Most materials in the world will biodegrade eventually (be decomposed by bacteria or other living organisms), but some take longer than others. Plastic, for instance, can take up to 1,000 years to decompose in landfills. The biodegradability of materials depends on their chemical structure, and natural fabrics like cotton and wool typically break down faster than polyester and other manufactured fabrics, says Vogue Business. As an example, 100% of non-woven polyester will remain in microbial soil after 28 days, while only 40% of woven cotton does.
But that’s not the only consideration. Depending on the manufacturing process, fabrics may contain ink or chemicals that leach into the soil and can contaminate groundwater. This is something innovative men’s fashion brand Vollebak has taken into account when designing its latest product — a hoodie that’s completely compostable and biodegradable.
The Plant and Pomegranate hoodie is made from sustainably-sourced, pulped eucalyptus and beech tree using an environmentally responsible process with recycled water and solvent. The light hoodie has no zips, buttons or pullers, but it does feature recycled cotton thread and a care instructions label that dissolves when washed. It’s colored and softened with a dye made from pomegranate peels.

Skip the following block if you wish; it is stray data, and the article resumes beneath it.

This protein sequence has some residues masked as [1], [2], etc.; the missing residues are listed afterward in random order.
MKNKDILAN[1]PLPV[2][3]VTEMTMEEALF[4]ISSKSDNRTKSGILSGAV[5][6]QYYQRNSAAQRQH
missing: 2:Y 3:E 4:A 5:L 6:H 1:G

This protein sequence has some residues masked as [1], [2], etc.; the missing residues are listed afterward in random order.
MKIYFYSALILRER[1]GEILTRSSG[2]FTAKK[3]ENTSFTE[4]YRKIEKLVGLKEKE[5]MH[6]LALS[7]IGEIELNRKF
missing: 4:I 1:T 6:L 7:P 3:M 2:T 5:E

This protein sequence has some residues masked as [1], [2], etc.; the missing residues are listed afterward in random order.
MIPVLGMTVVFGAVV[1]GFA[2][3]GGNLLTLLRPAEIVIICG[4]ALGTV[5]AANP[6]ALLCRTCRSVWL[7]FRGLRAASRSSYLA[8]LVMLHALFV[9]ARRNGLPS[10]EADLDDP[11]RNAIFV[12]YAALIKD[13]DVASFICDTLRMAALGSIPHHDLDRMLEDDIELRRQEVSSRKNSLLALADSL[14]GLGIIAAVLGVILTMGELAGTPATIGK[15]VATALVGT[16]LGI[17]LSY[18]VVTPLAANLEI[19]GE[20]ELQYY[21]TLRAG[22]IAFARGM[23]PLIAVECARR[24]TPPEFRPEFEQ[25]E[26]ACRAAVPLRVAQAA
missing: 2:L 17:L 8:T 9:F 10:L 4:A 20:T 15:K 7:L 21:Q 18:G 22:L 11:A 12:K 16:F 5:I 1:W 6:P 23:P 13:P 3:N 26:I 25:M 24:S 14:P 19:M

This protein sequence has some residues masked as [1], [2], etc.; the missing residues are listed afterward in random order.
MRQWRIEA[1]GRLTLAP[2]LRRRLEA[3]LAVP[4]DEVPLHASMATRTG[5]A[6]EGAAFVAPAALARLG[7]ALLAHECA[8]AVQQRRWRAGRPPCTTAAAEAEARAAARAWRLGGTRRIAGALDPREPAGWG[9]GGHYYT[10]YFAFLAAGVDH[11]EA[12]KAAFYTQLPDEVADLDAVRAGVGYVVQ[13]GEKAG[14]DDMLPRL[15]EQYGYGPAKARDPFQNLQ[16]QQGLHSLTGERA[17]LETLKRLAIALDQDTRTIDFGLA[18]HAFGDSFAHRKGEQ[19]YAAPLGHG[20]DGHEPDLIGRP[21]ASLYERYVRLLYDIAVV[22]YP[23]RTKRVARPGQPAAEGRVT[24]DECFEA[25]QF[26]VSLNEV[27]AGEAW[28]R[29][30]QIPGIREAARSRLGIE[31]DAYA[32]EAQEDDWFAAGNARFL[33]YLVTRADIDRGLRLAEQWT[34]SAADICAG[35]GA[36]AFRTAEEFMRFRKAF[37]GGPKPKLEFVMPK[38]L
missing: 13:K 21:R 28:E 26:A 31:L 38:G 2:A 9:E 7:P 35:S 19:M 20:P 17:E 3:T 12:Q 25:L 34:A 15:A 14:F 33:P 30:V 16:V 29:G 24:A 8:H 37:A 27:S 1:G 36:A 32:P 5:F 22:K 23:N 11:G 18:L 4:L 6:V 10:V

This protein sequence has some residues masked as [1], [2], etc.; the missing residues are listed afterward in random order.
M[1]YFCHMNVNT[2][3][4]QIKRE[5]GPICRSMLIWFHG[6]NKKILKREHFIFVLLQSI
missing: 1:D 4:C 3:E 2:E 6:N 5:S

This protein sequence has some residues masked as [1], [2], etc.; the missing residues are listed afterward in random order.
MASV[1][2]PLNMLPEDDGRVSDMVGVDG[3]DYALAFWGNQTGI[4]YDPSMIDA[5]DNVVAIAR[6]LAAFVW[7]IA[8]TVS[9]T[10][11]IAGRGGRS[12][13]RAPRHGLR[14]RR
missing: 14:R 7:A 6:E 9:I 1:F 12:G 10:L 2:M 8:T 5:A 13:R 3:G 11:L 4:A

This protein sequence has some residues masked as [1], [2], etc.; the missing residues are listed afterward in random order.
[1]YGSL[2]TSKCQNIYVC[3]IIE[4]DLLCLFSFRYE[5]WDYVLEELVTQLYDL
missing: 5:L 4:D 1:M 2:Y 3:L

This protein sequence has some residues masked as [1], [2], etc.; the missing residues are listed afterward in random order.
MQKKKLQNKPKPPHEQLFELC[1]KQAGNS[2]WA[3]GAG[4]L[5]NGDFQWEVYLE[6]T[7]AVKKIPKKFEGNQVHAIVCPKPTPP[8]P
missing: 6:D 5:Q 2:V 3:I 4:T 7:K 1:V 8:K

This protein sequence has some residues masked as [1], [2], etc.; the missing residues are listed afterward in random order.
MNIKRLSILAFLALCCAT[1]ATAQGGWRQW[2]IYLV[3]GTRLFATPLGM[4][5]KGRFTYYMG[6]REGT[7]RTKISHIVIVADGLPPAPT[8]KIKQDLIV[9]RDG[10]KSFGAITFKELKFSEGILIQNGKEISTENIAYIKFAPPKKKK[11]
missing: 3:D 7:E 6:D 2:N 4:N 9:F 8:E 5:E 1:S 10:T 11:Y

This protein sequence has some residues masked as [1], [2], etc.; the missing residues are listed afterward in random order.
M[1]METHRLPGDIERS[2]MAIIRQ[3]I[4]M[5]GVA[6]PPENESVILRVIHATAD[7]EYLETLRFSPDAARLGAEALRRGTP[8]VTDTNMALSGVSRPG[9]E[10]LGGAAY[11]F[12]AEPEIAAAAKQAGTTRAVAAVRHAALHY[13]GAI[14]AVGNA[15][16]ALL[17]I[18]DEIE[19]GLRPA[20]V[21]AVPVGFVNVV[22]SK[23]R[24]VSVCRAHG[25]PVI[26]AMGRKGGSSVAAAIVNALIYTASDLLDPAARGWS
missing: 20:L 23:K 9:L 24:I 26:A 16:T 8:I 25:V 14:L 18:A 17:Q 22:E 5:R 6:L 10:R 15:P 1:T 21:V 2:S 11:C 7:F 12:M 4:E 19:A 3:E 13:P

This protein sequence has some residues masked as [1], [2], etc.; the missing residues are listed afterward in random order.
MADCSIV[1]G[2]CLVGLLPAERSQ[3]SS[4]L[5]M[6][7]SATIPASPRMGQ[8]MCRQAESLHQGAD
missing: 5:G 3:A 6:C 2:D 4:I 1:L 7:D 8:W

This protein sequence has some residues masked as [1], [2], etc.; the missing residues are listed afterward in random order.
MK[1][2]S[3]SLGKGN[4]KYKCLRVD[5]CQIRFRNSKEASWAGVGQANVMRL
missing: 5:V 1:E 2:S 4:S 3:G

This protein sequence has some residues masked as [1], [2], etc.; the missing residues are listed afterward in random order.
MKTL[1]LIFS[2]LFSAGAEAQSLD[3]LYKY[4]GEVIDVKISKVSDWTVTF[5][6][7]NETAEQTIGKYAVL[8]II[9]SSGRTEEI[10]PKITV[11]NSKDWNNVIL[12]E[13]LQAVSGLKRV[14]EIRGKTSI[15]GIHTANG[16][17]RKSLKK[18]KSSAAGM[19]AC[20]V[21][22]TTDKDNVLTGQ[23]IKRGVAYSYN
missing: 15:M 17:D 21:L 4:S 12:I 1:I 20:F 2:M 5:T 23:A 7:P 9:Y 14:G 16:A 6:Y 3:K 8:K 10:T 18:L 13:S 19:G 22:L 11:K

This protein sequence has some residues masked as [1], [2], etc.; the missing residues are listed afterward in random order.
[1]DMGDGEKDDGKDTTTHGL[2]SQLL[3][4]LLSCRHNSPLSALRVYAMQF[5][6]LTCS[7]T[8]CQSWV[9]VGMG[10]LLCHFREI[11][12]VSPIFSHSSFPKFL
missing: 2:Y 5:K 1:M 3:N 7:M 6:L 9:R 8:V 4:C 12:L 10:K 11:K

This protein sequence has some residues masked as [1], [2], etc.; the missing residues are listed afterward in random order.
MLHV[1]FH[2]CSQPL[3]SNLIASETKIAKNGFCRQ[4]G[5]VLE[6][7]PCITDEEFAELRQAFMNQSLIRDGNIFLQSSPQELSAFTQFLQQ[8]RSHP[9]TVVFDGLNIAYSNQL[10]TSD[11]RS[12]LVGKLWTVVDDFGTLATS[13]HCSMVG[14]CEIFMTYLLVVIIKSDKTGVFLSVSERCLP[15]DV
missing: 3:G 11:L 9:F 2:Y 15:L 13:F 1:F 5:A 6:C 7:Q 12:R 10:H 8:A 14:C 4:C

You can bury the hoodie in the ground or throw it into your compost along with the fruit peels from your kitchen, and it will simply disappear without a trace. Of course, it needs a certain level of bacteria and heat for this to happen, and sweat doesn’t count, so you don’t have to worry about it degrading while you’re still using it.
The $295 hoodie is “robust enough to survive our planet’s unpredictable future,” according to the product page. It will take about eight weeks to decompose if buried in compost, and up to 12 weeks if buried in the ground.
The Vollebak founders, twin brothers, designers and athletes Nick and Steve Tidball, look to the past for inspiration for their biodegradable clothing line.
“5,000 years ago our ancestors were making their clothes from nature, using grass, tree bark, animal skins and plants,” they wrote in an email newsletter. “But for the last few centuries we’ve been heading in the wrong direction. We want to get back to the point where you could throw your clothes away in a forest and nature would take care of the rest.”
Would you buy this all-natural hoodie?